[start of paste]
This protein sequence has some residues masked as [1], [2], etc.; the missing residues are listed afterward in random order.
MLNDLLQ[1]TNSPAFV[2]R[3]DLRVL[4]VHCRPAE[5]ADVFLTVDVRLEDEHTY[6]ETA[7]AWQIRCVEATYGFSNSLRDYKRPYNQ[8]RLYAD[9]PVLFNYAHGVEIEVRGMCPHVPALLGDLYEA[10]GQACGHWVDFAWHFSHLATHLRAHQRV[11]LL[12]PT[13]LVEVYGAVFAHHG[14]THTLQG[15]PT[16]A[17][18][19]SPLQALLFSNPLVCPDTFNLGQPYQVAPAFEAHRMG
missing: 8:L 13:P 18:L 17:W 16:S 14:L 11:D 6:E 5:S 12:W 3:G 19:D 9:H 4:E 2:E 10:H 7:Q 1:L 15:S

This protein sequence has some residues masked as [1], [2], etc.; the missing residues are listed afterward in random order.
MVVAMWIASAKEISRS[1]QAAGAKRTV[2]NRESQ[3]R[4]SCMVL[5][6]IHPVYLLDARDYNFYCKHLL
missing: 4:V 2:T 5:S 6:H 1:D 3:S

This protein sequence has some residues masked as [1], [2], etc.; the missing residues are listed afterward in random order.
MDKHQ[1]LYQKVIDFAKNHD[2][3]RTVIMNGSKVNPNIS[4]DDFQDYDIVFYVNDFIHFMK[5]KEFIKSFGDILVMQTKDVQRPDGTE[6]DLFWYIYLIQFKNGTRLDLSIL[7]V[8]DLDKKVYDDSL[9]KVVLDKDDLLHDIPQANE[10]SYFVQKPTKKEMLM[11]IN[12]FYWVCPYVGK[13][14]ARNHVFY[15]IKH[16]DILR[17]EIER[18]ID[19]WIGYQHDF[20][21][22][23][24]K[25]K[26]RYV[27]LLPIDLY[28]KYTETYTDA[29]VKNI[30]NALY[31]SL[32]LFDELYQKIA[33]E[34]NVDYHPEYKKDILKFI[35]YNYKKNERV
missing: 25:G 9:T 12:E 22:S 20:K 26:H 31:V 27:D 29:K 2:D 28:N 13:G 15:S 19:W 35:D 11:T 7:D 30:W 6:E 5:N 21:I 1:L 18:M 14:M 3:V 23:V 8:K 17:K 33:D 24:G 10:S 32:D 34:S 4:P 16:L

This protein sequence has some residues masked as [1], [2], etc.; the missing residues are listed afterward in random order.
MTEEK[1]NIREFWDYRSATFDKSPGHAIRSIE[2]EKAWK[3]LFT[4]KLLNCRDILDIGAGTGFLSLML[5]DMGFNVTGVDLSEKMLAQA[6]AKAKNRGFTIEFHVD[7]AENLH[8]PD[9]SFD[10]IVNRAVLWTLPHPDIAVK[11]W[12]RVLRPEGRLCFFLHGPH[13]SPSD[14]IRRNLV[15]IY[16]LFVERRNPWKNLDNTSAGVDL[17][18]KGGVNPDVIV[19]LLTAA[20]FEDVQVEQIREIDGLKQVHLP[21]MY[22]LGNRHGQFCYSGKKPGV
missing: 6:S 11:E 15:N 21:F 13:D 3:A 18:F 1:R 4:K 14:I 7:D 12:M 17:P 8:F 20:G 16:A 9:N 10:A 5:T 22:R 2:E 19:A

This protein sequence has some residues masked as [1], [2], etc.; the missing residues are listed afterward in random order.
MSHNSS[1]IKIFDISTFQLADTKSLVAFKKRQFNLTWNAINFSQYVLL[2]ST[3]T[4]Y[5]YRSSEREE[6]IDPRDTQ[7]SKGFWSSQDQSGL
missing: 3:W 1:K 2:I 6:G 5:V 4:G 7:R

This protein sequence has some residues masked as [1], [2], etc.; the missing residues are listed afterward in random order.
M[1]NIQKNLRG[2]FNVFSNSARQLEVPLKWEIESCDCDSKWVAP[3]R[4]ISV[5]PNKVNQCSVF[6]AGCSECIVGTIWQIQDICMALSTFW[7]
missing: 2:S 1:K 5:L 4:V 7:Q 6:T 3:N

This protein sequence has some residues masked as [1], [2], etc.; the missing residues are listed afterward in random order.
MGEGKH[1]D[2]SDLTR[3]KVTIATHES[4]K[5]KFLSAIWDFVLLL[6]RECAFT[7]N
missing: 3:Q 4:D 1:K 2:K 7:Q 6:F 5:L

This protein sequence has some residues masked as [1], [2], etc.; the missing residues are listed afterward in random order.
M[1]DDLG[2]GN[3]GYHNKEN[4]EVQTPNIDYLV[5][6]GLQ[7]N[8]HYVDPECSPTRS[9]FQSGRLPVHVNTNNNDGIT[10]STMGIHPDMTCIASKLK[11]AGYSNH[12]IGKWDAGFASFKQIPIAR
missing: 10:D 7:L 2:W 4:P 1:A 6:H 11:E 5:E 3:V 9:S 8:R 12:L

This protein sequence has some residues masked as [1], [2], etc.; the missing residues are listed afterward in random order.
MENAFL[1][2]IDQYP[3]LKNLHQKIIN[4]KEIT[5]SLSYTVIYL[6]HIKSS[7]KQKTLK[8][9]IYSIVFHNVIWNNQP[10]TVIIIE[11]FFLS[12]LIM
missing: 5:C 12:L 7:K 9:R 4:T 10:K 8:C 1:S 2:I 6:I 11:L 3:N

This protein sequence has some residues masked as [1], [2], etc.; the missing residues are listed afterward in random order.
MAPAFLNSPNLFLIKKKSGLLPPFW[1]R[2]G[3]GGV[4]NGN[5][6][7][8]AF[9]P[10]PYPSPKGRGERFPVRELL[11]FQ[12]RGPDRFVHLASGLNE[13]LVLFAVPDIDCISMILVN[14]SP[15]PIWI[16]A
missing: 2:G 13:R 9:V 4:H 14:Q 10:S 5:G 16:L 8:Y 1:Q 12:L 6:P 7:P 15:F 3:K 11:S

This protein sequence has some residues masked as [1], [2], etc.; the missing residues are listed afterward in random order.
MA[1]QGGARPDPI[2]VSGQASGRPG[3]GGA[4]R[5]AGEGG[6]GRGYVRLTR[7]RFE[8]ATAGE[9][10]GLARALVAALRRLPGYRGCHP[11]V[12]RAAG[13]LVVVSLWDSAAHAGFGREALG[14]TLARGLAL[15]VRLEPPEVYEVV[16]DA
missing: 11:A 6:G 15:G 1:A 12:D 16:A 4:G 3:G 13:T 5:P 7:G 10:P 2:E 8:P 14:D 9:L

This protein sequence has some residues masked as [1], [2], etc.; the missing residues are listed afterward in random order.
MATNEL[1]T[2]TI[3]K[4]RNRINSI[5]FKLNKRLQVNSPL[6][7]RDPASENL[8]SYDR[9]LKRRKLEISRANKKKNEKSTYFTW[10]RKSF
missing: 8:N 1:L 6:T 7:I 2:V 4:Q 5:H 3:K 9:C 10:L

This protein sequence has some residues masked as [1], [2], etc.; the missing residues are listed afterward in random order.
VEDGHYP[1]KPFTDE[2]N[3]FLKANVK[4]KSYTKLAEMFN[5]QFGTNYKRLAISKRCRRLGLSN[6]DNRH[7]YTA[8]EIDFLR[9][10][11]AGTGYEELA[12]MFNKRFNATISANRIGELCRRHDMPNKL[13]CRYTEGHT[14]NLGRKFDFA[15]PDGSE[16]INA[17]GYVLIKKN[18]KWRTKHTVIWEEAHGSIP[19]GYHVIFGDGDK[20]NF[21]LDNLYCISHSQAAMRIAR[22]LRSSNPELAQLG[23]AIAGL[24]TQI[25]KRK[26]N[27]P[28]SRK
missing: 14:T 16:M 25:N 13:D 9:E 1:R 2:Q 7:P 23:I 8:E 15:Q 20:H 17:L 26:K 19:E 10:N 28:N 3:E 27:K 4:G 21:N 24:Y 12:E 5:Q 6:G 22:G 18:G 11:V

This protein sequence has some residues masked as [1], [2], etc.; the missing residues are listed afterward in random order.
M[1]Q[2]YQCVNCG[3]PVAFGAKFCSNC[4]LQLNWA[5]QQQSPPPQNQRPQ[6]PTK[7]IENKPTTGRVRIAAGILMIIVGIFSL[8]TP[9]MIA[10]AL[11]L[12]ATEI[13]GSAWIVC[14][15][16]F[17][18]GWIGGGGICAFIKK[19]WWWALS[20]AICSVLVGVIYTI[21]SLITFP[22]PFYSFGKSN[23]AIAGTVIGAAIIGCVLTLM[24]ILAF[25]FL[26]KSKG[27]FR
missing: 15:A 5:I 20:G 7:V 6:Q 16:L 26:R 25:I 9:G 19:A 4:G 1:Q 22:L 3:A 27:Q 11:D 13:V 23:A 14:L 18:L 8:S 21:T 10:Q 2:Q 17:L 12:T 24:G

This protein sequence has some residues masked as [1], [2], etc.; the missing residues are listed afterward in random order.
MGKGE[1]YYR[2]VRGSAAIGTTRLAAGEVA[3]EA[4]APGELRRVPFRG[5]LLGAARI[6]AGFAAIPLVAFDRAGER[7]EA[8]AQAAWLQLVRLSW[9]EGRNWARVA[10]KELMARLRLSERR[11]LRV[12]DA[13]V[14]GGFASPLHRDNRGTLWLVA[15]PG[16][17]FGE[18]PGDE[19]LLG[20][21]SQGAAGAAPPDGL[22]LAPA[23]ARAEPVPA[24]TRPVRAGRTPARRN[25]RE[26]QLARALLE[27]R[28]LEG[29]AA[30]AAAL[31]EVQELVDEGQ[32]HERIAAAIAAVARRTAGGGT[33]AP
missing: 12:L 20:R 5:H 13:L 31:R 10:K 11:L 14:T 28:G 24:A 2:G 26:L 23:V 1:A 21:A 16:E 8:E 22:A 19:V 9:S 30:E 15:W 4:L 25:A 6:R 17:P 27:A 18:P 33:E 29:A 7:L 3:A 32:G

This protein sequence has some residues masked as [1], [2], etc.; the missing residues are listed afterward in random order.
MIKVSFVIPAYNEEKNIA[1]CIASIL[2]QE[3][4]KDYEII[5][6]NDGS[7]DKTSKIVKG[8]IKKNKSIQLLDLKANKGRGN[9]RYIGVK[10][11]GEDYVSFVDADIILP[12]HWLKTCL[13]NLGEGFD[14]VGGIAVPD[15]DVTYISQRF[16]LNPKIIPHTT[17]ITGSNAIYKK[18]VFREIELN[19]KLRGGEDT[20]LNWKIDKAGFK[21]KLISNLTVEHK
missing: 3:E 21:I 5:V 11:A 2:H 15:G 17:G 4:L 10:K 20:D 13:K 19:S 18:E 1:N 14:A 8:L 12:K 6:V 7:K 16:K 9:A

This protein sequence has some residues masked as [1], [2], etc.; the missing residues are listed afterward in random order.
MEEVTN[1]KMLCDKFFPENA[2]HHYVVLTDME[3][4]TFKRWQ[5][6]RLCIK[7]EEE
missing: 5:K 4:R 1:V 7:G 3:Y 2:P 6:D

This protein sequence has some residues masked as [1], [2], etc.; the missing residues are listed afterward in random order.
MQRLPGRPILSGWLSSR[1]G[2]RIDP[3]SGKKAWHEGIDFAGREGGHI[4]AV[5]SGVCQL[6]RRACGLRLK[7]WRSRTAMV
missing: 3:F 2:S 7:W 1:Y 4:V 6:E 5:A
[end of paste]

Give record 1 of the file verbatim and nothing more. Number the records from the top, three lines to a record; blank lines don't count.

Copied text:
This protein sequence has some residues masked as [1], [2], etc.; the missing residues are listed afterward in random order.
MLNDLLQ[1]TNSPAFV[2]R[3]DLRVL[4]VHCRPAE[5]ADVFLTVDVRLEDEHTY[6]ETA[7]AWQIRCVEATYGFSNSLRDYKRPYNQ[8]RLYAD[9]PVLFNYAHGVEIEVRGMCPHVPALLGDLYEA[10]GQACGHWVDFAWHFSHLATHLRAHQRV[11]LL[12]PT[13]LVEVYGAVFAHHG[14]THTLQG[15]PT[16]A[17][18][19]SPLQALLFSNPLVCPDTFNLGQPYQVAPAFEAHRMG
missing: 8:L 13:P 18:L 17:W 16:S 14:L 11:D 6:E 5:S 12:W 3:G 19:D 9:H 4:E 2:E 10:H 7:Q 1:L 15:S